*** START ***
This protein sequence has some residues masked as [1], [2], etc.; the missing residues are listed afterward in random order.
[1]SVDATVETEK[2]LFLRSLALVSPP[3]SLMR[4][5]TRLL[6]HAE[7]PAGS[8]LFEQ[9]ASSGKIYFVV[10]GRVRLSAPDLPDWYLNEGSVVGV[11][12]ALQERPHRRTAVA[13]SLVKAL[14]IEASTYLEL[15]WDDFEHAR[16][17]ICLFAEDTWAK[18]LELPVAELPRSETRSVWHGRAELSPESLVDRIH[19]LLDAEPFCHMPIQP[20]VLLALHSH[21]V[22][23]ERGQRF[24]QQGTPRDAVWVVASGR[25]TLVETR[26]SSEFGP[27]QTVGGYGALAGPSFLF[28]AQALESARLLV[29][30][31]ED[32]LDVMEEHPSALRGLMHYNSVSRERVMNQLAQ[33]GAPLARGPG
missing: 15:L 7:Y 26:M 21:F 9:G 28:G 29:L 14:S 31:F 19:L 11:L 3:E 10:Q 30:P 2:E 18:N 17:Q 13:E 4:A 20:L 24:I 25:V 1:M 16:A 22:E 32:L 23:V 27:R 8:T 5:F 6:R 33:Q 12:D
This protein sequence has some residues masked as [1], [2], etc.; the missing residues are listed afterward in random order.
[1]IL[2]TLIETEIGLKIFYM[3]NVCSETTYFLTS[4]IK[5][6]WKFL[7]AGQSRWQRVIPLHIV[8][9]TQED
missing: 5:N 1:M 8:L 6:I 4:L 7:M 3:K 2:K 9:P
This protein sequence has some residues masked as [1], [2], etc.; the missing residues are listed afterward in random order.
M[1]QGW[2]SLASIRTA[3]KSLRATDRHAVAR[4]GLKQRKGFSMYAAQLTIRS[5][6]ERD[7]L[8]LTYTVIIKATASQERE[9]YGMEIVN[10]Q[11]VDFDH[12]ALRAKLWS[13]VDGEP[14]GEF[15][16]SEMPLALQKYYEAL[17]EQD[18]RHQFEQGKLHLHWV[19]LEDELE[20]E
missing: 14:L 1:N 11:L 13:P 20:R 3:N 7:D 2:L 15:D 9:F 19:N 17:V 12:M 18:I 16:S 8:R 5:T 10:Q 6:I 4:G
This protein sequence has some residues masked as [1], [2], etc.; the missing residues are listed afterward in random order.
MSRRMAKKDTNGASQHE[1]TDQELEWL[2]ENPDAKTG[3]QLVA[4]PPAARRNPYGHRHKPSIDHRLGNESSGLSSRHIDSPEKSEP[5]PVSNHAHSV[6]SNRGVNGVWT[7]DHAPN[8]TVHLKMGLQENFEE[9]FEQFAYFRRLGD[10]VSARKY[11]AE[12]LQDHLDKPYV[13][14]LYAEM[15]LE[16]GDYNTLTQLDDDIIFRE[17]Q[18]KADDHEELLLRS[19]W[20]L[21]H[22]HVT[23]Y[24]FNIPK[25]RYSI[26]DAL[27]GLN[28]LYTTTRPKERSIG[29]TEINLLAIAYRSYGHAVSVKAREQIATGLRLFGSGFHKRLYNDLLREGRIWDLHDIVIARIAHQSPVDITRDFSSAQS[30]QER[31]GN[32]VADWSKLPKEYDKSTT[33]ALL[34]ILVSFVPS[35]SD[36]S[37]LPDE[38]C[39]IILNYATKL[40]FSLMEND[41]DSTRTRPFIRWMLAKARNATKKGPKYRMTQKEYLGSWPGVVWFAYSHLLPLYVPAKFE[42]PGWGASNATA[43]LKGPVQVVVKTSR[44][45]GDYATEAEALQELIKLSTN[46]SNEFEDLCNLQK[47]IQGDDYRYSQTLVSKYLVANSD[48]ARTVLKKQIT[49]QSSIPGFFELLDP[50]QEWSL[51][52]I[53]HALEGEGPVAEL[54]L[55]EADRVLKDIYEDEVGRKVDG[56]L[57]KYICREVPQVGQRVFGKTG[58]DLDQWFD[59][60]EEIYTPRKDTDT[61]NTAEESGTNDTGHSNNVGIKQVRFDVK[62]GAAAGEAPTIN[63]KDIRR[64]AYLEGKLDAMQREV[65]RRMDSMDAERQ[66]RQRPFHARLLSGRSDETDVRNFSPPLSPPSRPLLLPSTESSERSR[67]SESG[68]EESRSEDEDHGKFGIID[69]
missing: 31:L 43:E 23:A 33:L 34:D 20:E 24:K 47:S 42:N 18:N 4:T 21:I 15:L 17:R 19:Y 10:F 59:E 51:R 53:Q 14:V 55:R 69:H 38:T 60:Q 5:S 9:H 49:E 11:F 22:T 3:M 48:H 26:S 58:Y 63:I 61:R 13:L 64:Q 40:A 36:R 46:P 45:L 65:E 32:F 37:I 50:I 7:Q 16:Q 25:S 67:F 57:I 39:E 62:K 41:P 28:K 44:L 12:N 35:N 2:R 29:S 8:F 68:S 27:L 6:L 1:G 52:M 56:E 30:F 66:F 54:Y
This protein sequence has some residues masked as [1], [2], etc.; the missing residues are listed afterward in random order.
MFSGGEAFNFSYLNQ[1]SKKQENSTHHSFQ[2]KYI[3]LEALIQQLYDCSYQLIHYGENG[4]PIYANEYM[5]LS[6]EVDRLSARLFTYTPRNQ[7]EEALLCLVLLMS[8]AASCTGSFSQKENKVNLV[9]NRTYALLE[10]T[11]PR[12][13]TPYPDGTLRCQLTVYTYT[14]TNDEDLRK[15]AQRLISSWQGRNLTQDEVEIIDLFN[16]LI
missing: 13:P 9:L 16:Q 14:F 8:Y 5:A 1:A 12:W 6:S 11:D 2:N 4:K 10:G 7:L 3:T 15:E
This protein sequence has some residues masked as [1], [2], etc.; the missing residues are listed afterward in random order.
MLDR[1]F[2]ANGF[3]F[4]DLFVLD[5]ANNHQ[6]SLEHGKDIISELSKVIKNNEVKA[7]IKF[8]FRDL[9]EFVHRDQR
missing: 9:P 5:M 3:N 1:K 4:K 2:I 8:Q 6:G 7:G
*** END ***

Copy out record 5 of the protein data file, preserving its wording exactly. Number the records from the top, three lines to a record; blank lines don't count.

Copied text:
This protein sequence has some residues masked as [1], [2], etc.; the missing residues are listed afterward in random order.
MFSGGEAFNFSYLNQ[1]SKKQENSTHHSFQ[2]KYI[3]LEALIQQLYDCSYQLIHYGENG[4]PIYANEYM[5]LS[6]EVDRLSARLFTYTPRNQ[7]EEALLCLVLLMS[8]AASCTGSFSQKENKVNLV[9]NRTYALLE[10]T[11]PR[12][13]TPYPDGTLRCQLTVYTYT[14]TNDEDLRK[15]AQRLISSWQGRNLTQDEVEIIDLFN[16]LI
missing: 13:P 9:L 16:Q 14:F 8:Y 5:A 1:A 12:W 6:S 11:D 2:N 4:K 10:G 7:L 3:T 15:E